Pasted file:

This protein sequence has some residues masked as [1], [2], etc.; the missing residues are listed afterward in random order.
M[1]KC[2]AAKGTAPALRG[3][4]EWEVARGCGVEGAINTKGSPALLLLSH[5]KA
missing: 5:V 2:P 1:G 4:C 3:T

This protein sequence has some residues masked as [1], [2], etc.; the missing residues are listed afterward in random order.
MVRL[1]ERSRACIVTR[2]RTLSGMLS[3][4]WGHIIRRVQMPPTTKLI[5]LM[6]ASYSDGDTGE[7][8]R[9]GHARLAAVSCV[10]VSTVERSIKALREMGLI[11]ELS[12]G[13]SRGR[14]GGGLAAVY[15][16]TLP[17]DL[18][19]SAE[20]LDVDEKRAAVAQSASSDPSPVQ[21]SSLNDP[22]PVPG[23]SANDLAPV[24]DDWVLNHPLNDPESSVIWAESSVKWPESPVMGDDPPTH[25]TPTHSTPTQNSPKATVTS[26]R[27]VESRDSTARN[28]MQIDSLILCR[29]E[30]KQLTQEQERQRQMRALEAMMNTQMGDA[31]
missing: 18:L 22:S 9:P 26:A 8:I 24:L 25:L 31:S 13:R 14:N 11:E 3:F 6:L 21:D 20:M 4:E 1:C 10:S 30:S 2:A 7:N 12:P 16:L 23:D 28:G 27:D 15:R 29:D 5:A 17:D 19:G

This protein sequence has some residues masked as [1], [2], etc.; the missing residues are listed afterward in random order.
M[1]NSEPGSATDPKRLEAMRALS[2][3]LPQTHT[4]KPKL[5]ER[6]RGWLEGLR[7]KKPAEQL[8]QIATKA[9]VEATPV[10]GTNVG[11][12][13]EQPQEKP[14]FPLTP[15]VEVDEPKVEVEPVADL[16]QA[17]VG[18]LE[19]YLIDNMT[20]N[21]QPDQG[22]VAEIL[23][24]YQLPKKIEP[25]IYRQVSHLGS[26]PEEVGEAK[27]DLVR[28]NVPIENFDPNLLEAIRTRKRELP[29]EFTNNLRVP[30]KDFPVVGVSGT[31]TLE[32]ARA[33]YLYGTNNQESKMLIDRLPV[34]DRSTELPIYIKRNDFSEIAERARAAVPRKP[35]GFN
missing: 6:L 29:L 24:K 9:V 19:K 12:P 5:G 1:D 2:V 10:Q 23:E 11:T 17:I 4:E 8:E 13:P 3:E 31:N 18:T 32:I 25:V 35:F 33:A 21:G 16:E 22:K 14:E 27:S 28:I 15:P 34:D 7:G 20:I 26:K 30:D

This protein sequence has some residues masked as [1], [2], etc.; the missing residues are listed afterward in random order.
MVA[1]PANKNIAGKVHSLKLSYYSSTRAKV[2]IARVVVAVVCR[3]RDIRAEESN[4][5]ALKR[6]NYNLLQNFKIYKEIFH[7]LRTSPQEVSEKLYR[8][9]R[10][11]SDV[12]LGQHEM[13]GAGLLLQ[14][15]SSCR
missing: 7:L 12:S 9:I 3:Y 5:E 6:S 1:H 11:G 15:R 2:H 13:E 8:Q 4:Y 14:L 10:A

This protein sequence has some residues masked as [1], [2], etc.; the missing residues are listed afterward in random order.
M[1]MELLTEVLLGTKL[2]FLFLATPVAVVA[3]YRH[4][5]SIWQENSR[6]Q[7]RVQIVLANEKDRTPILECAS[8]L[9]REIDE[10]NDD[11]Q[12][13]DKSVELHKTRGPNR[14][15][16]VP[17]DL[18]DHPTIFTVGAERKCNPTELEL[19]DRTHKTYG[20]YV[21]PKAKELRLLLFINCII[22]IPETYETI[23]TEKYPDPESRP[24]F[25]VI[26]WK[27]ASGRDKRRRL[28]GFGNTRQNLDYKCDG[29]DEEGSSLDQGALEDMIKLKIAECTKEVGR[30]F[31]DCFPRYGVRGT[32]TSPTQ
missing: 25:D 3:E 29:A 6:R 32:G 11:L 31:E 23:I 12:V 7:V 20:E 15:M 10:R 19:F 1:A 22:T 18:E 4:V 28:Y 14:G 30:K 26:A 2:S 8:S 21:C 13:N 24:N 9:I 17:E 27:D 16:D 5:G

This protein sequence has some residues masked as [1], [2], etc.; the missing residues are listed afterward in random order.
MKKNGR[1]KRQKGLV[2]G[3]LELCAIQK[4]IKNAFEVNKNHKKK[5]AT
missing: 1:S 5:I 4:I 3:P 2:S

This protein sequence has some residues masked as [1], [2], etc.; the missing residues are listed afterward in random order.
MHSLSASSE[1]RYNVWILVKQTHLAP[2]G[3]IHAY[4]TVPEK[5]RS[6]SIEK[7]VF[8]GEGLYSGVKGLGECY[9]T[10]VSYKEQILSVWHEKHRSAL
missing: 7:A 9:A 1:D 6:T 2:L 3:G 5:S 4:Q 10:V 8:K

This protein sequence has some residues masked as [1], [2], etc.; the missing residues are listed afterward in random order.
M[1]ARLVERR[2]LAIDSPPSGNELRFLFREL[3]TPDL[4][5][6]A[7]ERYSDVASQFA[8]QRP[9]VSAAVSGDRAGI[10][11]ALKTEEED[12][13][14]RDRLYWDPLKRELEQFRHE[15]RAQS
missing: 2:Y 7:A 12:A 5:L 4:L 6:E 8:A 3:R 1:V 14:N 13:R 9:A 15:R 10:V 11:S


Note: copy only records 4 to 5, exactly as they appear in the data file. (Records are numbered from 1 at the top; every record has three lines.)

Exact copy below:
This protein sequence has some residues masked as [1], [2], etc.; the missing residues are listed afterward in random order.
MVA[1]PANKNIAGKVHSLKLSYYSSTRAKV[2]IARVVVAVVCR[3]RDIRAEESN[4][5]ALKR[6]NYNLLQNFKIYKEIFH[7]LRTSPQEVSEKLYR[8][9]R[10][11]SDV[12]LGQHEM[13]GAGLLLQ[14][15]SSCR
missing: 7:L 12:S 9:I 3:Y 5:E 6:S 1:H 11:G 15:R 2:H 13:E 8:Q 4:Y 14:L 10:A

This protein sequence has some residues masked as [1], [2], etc.; the missing residues are listed afterward in random order.
M[1]MELLTEVLLGTKL[2]FLFLATPVAVVA[3]YRH[4][5]SIWQENSR[6]Q[7]RVQIVLANEKDRTPILECAS[8]L[9]REIDE[10]NDD[11]Q[12][13]DKSVELHKTRGPNR[14][15][16]VP[17]DL[18]DHPTIFTVGAERKCNPTELEL[19]DRTHKTYG[20]YV[21]PKAKELRLLLFINCII[22]IPETYETI[23]TEKYPDPESRP[24]F[25]VI[26]WK[27]ASGRDKRRRL[28]GFGNTRQNLDYKCDG[29]DEEGSSLDQGALEDMIKLKIAECTKEVGR[30]F[31]DCFPRYGVRGT[32]TSPTQ
missing: 25:D 3:E 29:A 6:R 32:G 11:L 31:E 23:I 12:V 7:V 20:E 15:M 10:R 19:F 1:A 22:T 18:E 4:V 28:Y 14:G 30:K 26:A 2:S 8:S 21:C 13:N 24:N 9:I 17:E 27:D 16:D 5:G